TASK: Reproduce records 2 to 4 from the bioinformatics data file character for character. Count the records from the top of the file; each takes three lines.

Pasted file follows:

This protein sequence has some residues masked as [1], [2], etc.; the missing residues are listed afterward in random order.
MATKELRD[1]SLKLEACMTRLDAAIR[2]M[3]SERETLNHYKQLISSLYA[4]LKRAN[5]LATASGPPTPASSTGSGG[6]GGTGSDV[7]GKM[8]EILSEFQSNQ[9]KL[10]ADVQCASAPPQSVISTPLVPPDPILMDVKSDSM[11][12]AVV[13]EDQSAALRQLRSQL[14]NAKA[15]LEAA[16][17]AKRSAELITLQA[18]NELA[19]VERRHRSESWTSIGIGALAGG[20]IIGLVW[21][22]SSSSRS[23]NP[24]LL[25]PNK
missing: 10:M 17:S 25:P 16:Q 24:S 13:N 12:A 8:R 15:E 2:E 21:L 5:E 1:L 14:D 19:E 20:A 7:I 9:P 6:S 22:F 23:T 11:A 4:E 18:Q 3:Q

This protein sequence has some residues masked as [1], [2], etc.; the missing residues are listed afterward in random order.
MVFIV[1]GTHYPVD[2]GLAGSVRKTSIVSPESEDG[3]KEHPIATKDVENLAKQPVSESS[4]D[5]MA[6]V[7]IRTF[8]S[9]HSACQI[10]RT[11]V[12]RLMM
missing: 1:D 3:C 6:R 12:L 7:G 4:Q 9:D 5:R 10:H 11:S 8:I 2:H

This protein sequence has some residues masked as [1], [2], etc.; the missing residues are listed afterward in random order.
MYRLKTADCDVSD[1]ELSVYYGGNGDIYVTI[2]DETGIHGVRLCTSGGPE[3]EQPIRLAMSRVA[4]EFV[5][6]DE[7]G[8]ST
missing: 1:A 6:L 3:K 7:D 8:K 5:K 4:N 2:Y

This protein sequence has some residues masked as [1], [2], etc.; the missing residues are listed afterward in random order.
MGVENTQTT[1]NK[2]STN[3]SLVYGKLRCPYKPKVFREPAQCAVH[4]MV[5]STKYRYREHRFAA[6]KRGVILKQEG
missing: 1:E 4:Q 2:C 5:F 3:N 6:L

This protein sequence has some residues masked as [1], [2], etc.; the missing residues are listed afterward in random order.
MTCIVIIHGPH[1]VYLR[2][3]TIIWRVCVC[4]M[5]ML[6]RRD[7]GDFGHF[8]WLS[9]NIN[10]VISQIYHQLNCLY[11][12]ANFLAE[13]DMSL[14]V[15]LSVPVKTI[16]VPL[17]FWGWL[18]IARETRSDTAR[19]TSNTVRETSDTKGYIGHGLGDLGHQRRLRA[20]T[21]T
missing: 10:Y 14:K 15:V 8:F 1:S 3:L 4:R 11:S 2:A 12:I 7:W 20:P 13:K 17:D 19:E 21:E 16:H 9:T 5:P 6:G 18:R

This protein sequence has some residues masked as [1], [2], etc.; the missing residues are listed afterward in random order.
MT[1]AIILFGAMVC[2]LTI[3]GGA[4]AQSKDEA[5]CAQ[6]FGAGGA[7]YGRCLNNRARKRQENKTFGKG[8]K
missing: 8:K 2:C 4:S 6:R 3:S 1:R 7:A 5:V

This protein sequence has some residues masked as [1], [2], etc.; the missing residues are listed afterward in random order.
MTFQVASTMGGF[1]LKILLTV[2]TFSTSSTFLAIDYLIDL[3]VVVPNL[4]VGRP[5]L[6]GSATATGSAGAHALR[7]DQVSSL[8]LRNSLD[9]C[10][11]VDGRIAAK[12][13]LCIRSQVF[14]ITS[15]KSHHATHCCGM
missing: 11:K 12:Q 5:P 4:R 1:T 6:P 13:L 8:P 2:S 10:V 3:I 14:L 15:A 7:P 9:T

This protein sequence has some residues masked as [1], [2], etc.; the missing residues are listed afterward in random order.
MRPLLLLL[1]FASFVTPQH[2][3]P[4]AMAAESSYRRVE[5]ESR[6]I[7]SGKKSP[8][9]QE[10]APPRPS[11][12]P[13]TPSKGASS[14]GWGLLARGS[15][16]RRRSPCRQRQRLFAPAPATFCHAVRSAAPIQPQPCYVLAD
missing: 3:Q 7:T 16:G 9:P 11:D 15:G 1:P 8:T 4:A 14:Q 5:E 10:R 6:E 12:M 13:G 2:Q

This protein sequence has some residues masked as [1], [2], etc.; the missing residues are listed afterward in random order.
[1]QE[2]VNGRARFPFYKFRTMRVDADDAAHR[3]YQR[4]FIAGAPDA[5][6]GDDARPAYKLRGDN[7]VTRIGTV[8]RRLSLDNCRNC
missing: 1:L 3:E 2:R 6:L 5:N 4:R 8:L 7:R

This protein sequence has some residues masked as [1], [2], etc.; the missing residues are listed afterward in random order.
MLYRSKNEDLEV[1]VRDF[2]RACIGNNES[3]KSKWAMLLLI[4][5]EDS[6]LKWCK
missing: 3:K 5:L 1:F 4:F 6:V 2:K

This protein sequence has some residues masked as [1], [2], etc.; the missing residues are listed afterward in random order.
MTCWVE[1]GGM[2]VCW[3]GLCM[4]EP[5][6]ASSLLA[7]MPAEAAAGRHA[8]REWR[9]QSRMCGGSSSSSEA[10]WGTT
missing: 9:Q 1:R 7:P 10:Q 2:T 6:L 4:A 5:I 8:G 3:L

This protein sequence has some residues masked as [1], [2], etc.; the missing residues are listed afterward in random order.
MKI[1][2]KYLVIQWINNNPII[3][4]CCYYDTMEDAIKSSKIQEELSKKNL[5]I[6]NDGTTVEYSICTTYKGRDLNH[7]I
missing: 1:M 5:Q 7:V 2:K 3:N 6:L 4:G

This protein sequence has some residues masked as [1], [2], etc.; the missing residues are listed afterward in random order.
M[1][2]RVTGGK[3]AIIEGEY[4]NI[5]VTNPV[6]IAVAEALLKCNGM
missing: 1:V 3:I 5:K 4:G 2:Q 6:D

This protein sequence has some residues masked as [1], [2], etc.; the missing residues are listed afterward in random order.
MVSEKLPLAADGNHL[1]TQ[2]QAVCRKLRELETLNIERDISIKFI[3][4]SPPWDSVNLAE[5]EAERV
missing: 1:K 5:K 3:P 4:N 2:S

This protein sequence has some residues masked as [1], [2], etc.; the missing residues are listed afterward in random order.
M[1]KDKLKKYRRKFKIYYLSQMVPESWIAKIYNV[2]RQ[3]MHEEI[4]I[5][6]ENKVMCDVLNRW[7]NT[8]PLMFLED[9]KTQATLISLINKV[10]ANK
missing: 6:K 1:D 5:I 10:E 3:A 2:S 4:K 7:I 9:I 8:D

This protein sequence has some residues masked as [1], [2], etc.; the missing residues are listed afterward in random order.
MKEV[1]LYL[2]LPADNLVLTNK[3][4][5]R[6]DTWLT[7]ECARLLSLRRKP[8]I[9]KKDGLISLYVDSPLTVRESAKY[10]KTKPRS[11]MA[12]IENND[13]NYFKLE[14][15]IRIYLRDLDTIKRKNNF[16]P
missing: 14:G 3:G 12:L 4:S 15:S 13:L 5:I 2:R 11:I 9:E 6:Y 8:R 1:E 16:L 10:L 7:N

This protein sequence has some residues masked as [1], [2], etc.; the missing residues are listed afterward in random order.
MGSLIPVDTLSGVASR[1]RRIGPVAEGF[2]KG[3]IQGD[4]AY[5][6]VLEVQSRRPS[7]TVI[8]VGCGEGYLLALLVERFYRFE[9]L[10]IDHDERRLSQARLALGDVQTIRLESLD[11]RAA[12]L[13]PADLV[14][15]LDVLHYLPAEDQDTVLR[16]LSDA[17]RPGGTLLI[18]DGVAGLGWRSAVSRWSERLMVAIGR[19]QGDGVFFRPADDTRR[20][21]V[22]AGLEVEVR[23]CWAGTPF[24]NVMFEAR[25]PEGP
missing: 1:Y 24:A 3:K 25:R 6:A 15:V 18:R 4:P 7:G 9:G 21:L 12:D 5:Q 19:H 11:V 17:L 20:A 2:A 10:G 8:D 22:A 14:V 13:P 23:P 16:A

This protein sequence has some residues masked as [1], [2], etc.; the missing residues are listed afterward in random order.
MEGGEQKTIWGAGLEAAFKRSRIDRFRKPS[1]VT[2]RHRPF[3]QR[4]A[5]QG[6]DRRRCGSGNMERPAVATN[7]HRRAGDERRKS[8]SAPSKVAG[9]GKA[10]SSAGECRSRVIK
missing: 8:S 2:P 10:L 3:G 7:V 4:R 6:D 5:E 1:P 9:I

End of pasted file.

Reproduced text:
This protein sequence has some residues masked as [1], [2], etc.; the missing residues are listed afterward in random order.
MVFIV[1]GTHYPVD[2]GLAGSVRKTSIVSPESEDG[3]KEHPIATKDVENLAKQPVSESS[4]D[5]MA[6]V[7]IRTF[8]S[9]HSACQI[10]RT[11]V[12]RLMM
missing: 1:D 3:C 6:R 12:L 7:G 4:Q 9:D 5:R 10:H 11:S 8:I 2:H

This protein sequence has some residues masked as [1], [2], etc.; the missing residues are listed afterward in random order.
MYRLKTADCDVSD[1]ELSVYYGGNGDIYVTI[2]DETGIHGVRLCTSGGPE[3]EQPIRLAMSRVA[4]EFV[5][6]DE[7]G[8]ST
missing: 1:A 6:L 3:K 7:D 8:K 5:K 4:N 2:Y

This protein sequence has some residues masked as [1], [2], etc.; the missing residues are listed afterward in random order.
MGVENTQTT[1]NK[2]STN[3]SLVYGKLRCPYKPKVFREPAQCAVH[4]MV[5]STKYRYREHRFAA[6]KRGVILKQEG
missing: 1:E 4:Q 2:C 5:F 3:N 6:L